There, in the rugged beauty of the Adelaide Hills, Claire starts to rebuild her life with her friends, her father and his beloved racehorses, including a promising colt called Paycheque. But just as she starts to find happiness, and perhaps even love, she is faced with a life-changing decision… 

This probably doesn’t qualify for a long lost review because I couldn’t actually finish it. I listened to one and a half discs of the audiobook and gave in. I couldn’t get into the story, I thought the language was cliche and overly descriptive and flowery at times. I tried to imagine it as I was reading it whether it was the audio part I didn’t like, but I’ve been able to look past a bad narrator (and this one was tolerable) and I couldn’t get past the story. I try very hard not to give up on books so I feel bad about this but I couldn’t make myself keep going. Even after all this time I don’t feel compelled to try it again so I may have to give this one up as  abandoned.

It had an interesting enough premise, typical country born girl goes home and gets caught back up in the small town life she left. Even the promise of racehorses couldn’t keep me going, I don’t even think I got to the point where she actually goes back to the farm. I don’t think this will turn me off Fiona McCallum’s books, but it was the one that made me realise I don’t have to sit through boring books because there’s a lot more great things to read out there.

Long Lost Reviews: Harriet the Spy by Louise Fitzhugh

Long Lost Reviews is a monthly meme created by Ally over at Ally’s Appraisals which is posted on the second Thursday of every month. The aim is to start tackling your review backlog. Whether it’s an in-depth analysis of how it affected your life, one sentence stating that you only remember the ending, or that you have no recollection of reading the book at all. 

Published: 1st July 1996Goodreads badge
Publisher:
 HarperTrophy
Pages: 298
Format: Paperback
Genre: Junior Fiction
★   ★   ★   ★  – 4 Stars

Harriet M. Welsch is determined to grow up and be a famous author. In the meantime, she practices by following a regular spy route each day and writing down everything she sees in her secret notebook.

Then one morning, Harriet’s life is turned upside down. Her classmates find her spy notebook and read it out loud! Harriet’s in big trouble. The other sixth-graders are stealing her tomato sandwiches, forming a spy-catcher club, and writing notes of their own — all about Harriet!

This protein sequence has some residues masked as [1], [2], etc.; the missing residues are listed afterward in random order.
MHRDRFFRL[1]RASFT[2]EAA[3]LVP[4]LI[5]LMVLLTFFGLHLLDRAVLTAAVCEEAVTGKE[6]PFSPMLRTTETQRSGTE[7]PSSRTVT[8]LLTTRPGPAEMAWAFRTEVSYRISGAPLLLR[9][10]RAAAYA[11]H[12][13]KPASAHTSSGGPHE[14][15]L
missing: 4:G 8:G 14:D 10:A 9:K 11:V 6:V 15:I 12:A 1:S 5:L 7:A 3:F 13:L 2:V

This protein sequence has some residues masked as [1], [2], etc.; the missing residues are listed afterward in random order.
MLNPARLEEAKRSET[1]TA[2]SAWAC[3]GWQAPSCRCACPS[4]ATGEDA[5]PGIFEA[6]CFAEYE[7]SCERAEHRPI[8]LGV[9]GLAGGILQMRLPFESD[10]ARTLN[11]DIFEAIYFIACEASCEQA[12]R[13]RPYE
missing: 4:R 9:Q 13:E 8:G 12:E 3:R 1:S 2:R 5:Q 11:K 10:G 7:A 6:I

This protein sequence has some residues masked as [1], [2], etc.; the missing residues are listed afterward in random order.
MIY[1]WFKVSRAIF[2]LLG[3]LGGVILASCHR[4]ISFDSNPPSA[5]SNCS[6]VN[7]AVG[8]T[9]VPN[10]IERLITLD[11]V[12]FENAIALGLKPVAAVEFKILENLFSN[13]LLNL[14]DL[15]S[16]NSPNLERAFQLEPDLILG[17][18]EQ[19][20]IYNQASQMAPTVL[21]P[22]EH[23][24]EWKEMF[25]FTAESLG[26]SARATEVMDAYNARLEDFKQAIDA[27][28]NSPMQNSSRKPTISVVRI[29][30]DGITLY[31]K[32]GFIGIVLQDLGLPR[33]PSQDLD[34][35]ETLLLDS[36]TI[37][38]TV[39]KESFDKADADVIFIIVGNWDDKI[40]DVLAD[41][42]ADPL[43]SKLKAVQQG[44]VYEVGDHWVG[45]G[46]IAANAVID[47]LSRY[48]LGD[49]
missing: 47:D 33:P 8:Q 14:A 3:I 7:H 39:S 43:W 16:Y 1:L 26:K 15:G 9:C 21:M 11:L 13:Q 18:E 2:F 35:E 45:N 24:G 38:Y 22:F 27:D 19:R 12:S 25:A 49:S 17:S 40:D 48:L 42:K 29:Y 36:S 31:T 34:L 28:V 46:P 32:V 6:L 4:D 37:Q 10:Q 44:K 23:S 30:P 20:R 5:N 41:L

I reread this book so many times as a kid. I had the movie tie-in cover which is now much loved as evidence by the very crinkled cover. I don’t remember a lot of the little details, but I have always had an affection for this book. This was probably reinforced by the movie, but to be honest, it was a great movie.

Harriet wants to be a writer, therefore she must practice. She writes down everything in her notebook, everything she sees and everything people say and do around her. I’d never thought about whether it was Harriet who subconsciously got me interested in becoming an author, I award that honour to John Marsden, but maybe she put a small seed in my head as well which started the idea growing.

Since I was a kid when I saw the movie and read the book, the movie has imprinted itself on me much more. The movie got me interested in The Walrus and the Carpenter poem, despite the fact I probably would have seen Alice in Wonderland first. I remember loving this book, and I definitely think I have blurred the movie and the book together in my imagination, but it was a great book to show what happens when you write about other people and put your opinions on paper in full detail.

I remember the book being a lot more serious than the blurb makes it sound like. As a kid I guess these things are more dire and I just remember the feeling I experienced when the others find Harriet’s notebook. The second hand mortification I felt stays with me now. It was the most intense and climactic thing I had read since being stressed about Bastian in The Never Ending Story.

Doing these Long Lost Reviews has made me reminisce about some wonderful books I know I’ve loved but have long forgotten. They also spark a strong desire to reread them, even when I can barely read the books I haven’t read yet. I may have to find some room though to revisit this little gem.

Long Lost Review: The Picture of Dorian Gray by Oscar Wilde

Long Lost Reviews is a monthly meme created by Ally over at Ally’s Appraisals which is posted on the second Thursday of every month. The aim is to start tackling your review backlog. Whether it’s an in-depth analysis of how it affected your life, one sentence stating that you only remember the ending, or that you have no recollection of reading the book at all. 

Published: 6th November 2008Goodreads badge
Publisher:
 Penguin Classics
Pages: 253
Format: Hardcover
Genre: Gothic Literature
★   ★   ★   ★  – 4 Stars

Enthralled by his own exquisite portrait, Dorian Gray exchanges his soul for eternal youth and beauty. Influenced by his friend Lord Henry Wotton, he is drawn into a corrupt double life, indulging his desires in secret while remaining a gentleman in the eyes of polite society. Only his portrait bears the traces of his decadence. 

The famous Dorian Gray. I always was intrigued by this story and was very pleased when I finally made myself sit down and read it. Now of course, can’t remember much about it. I remember being very confused for the first part of the book because it is written in the old style, wordy and lots of odd conversations and language, but I do remember enjoying the obvious sexual attraction between Basil Hallward and Lord Henry which was a delightful read.

For a classic piece of literature I didn’t hate it which was a surprise in itself, but I think I realised that the idea of this novel is much more enjoyable than the actual book itself. It’s very much a novel of its time; wordy and filled with gentlemen having strange conversations that all sound like sexual innuendo. Though this was Wilde, maybe it was actual sexual innuendo.

With a four star review I must have liked some parts of it, I think once it finally got going and the story took off it improved much more. I don’t remember much about what actually happens, I might even endeavour a revisit so as to reacquaint myself because I did always think I’d enjoy this book, and with four starts I obviously did, I just wish I could remember a bit more about it.